trying to remember that I’m going to forget about this
the moment I see an elephant. – What are you doing, bud? I have some freeze dried olives and some Taco Bell mild sauce. You can say what you want about Taco Bell, but they’ve got some good sauces. Devin and I are also rooming together. And since I am very regular,
I am bringing Poo-Pourri. – The great thing about
packing is that it’s a wonderful opportunity to remind yourself how wonderful you are
at remembering things. Like, I made a lot of lists to remind myself the things that I need, but I’m probably still going to leave, like, my butt at home. – Today is the day. Ah! We’re here. Off to a momentous start. – We’re walking to check-in. This still doesn’t feel real yet. – It doesn’t feel real. It’s not going to feel
real until we’re there. And then it’s going to feel the most real. – The most real, exactly. – So I wanted to take this opportunity to talk to you about airport fashion. Because it is my belief that
you should dress in essentially pajamas when you’re going to the airport. However, young Fred has to look cute. You can’t talk. You’re wearing a beautiful dress. – I have one step. Step one, dress. Step two, walk away. – I’ve been thinking about it, and I think I’m going to take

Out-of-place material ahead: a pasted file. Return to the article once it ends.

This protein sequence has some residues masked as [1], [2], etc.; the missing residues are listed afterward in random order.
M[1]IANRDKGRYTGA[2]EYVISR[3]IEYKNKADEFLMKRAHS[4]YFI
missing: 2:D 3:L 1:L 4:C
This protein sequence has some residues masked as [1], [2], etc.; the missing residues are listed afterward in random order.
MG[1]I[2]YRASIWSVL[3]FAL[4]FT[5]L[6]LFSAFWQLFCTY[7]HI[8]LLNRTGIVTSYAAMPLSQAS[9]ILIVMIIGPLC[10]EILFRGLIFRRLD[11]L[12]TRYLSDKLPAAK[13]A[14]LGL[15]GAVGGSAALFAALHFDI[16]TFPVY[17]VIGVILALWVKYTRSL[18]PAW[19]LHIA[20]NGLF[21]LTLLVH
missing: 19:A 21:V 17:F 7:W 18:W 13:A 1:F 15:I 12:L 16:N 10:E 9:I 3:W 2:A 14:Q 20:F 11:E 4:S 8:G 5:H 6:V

off my bra during the flight. – I support that. – I support it, too. – Great. I’m glad we…
– No pun intended. – I’m taking my bra off. – Oh, cool. I’m not even wearing one. – Woo! – Kristin and I took the
first Polaroid of the trip. Here it is developing! – All right, here we go. We’re taking off. – Hey, we’re in Amsterdam. Can you give me some weed? – (laughing) – Got her. – We’re stuck at the airport because our flight’s delayed because of the storm. But Jen is having a good time trying to figure out what